Ukraine's Russian Problem, Part 2
Ukraine is telling investors it must trim external debt by $15.3 billion. Its bonds have CACs but no aggregation, and a 50% vote is needed to bind holdouts. (Modification requires a quorum of at least 2/3 in aggregate principal amount; 75% of "persons voting" must approve the modification.) Faced with some determined investors, it will have to make holding out unattractive in order to gain approval on favorable terms, and this means dusting off its bonds to see what clauses work to its advantage.
It needs to be even more creative to deal with Russia, which (has an army and) controls 100% of its $3 billion bond issue. Assuming Ukraine is willing to play hardball, I discussed in an earlier post how it might have plausible defenses to enforcement of the debt. The doctrine of prevention--even impracticability (not normally available to debtors, but these are not normal circumstances)--comes to mind. That post elaborated on an argument made in an article by Mitu Gulati and Joseph Blocher. Mitu and Joseph make a second argument, which I want to address in some detail here. In a nutshell, the argument is that, if Russia tries to enforce the debt in English courts, Ukraine can use English procedural rules to demand sensitive information from Russia. As Joseph Cotterill elaborates over at FT Alphaville: "Ukraine could then bring Crimea, plus an examination of the inner workings of both the Putin regime and its relations with the Yanukovich government, into a legal defence..." The resulting embarrassment would be costly for Russia, and this cost, if material, would give an additional incentive for Russia to compromise. But I'm skeptical of the proposal.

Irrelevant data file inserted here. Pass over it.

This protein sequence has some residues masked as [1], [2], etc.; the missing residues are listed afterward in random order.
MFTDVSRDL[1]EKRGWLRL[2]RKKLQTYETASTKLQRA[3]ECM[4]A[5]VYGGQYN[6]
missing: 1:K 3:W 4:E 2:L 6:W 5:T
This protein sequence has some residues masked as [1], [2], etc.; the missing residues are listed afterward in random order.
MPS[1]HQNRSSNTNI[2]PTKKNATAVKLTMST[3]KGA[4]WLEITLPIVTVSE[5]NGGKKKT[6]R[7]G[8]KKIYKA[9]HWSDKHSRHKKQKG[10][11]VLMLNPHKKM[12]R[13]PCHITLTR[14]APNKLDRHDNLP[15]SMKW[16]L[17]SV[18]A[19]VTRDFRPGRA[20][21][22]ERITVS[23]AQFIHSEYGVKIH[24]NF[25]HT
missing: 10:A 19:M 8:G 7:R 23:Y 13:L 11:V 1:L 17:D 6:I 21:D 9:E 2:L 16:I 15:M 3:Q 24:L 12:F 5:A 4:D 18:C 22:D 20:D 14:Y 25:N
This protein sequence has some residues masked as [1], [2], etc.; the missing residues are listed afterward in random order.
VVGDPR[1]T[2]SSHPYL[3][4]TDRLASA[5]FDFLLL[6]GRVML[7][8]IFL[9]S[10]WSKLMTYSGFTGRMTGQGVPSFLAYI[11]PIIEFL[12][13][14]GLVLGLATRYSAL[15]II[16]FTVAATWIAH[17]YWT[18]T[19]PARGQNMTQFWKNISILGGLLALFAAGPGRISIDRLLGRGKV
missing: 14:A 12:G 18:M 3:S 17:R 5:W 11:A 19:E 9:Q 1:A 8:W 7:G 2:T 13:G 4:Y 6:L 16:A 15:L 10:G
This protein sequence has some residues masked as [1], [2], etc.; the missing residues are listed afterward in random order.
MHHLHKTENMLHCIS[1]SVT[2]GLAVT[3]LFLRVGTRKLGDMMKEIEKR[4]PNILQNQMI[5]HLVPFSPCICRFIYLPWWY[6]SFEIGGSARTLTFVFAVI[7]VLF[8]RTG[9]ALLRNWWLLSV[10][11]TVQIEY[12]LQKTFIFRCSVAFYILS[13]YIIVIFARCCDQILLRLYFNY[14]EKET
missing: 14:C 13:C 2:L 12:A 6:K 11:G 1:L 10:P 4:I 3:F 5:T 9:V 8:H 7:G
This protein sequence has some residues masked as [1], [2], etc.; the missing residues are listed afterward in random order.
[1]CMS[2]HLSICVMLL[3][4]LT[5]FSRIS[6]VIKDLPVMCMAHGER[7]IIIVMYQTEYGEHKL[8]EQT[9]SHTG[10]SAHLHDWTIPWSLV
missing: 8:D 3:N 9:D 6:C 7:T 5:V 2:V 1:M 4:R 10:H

- To have any legitimate claim to information, Ukraine must show that the information is relevant to a claim or defense against an opposing litigant.
- Russia will not be an opposing litigant. The bonds are reportedly all owned by the Russian sovereign wealth fund (SWF). (In a lawsuit to collect on the bonds, the plaintiff would technically be the trustee, but let's ignore that detail.)
- Ukraine might try to "pierce the veil" between the SWF and Russia--basically, show that the SWF is simply Russia's proxy--but the information relevant to this argument relates to Russia's control over the SWF, not Russia's involvement in Crimea. Anyway, why would the SWF have access to information about Russia's involvement in Crimea? That information would have to come from the Russian government.
- Even if Ukraine convinces the court that it is entitled to information about truly sensitive matters, like Crimea, it must find a way to use English disclosure rules (akin to "discovery" as the term is used by US lawyers) to get it.
- English rules allow for disclosure orders against third-parties (e.g., 31.17), but not to the same degree as US discovery rules.
- Even if an English court thinks this information is relevant, it can't just order Russia to provide it. Courts can't compel information from third parties in other countries (much less from other non-litigant countries). Instead, they must request assistance from authorities in the other country--for example, through the mechanism specified in the Hague Evidence Convention.